Every generation faces its own challenges. And the challenges we faced in our youth color how we view present-day challenges.
My granddaughter will be 14 in a few days. I sent her a card (and cash!) today, saying that she timed her entry into high school next fall quite well, since the Covid crisis should be mostly over by then.
I feel for high school students who have had their lives disrupted by the pandemic for over a year. This will be an enduring memory for them, no doubt.
Being a senior citizen, I'm well aware that tales of the Old Days don't mean a whole lot to young people today. Assuming, of course, that they even read blog posts like this one -- a highly dubious assumption.
Nonetheless, I feel like taking a trip down memory lane into my own high school years.
After all, who knows how long my memories will be intact? At some point I might need this blog post to remind myself.
So here goes my attempt at You think you have it tough, young 'uns, let me tell how it was way back when in 1962-66.
I lived in Three Rivers, California, on the other side of the Sierra Nevada mountains from, no big surprise, Nevada.
The last above-ground nuclear test in Nevada was July 17, 1962, soon after I graduated from eighth grade. Sometimes we didn't get milk at elementary school lunch time because radioactivity had seeped into the grass California cows ate.
Few people worried about what the above-ground tests were doing to people. After all, we had the damn Soviet Union Communists to worry about.
I and an eighth grade friend published our elementary school newspaper, mimeographed, of course. We polled our classmates about whether a nuclear war was imminent. Most students thought a war was going to happen soon.
Fallout shelters were common. Nowadays in Oregon we worry about ducking and covering from an earthquake. Back then, we practiced doing this for a hydrogen bomb attack.
Then came the Cuban Missile Crisis at the beginning of my freshman year in high school. The Soviet Union placed nuclear missiles in Cuba. Newly elected President John F. Kennedy managed to barely avoid war with the Soviet Union.
But Kennedy was unable to avoid being assassinated on November 22, 1963, my sophomore year in high school. Without warning, the 500 or so students in Woodlake Union High School were summoned to an assembly.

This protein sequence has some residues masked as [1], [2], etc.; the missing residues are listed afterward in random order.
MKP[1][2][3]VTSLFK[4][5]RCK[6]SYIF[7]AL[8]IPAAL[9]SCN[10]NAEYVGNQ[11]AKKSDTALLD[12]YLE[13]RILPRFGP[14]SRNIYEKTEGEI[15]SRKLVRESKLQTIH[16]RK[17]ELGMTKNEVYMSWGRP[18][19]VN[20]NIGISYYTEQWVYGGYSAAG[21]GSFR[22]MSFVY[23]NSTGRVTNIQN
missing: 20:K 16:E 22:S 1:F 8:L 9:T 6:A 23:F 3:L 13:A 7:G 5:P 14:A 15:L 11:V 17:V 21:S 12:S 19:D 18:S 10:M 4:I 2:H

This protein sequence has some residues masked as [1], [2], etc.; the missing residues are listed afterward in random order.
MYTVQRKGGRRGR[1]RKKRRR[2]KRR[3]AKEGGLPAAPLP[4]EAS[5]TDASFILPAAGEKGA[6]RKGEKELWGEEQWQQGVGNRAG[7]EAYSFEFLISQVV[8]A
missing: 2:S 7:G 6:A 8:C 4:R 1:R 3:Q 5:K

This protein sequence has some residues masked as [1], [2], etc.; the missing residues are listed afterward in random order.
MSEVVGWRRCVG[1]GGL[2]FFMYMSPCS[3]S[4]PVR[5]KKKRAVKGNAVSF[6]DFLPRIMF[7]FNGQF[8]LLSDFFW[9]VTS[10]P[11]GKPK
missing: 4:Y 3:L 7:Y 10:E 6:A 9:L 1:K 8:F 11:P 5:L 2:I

We were told President Kennedy had been shot. It was a somber bus ride home. A few days later, Lee Harvey Oswald, the man who killed Kennedy, was himself murdered by Jack Ruby, a Dallas nightclub owner.
On the plus side, the Beatles came to the United States on February 7, 1964. On the negative side, boys in my high school were forbidden to have Beatles haircuts with longish hair. (Some tried, though.)
Girls couldn't wear pants. They took Home Economics. Boys took Shop. No mingling of the sexes in these classes. Homosexuality was never mentioned in class, since it was viewed as an illegal perversion back then.
Yesterday I saw a mention of the 1965 Voting Rights Act on MSNBC. I don't recall any classroom discussion of it, nor of the blatant discrimination against Blacks in southern states that was still common in the '60s.
By the time I graduated from high school in 1966, the Vietnam War was going strong. I'd always planned to go to college, but getting a student deferment from being drafted was an additional inducement to head off to San Jose State College.
When the draft lottery came along in 1969, I was fortunate to have my birthdate come up far enough along in the lottery to avoid being drafted.
So, yeah, my high school years were interesting, for sure. Also, stressful. I'm not saying my high school experience was more interesting or stressful than what young people are going through today.
Just different. Remember what's happening to you, high schoolers of 2021, so you can write about what things were like back then some fifty-odd years later, as I just did.